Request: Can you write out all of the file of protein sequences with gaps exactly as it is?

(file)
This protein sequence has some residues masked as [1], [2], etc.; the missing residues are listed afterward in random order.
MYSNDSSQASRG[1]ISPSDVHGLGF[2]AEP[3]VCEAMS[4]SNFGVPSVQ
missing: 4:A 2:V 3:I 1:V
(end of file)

This protein sequence has some residues masked as [1], [2], etc.; the missing residues are listed afterward in random order.
MYSNDSSQASRG[1]ISPSDVHGLGF[2]AEP[3]VCEAMS[4]SNFGVPSVQ
missing: 4:A 2:V 3:I 1:V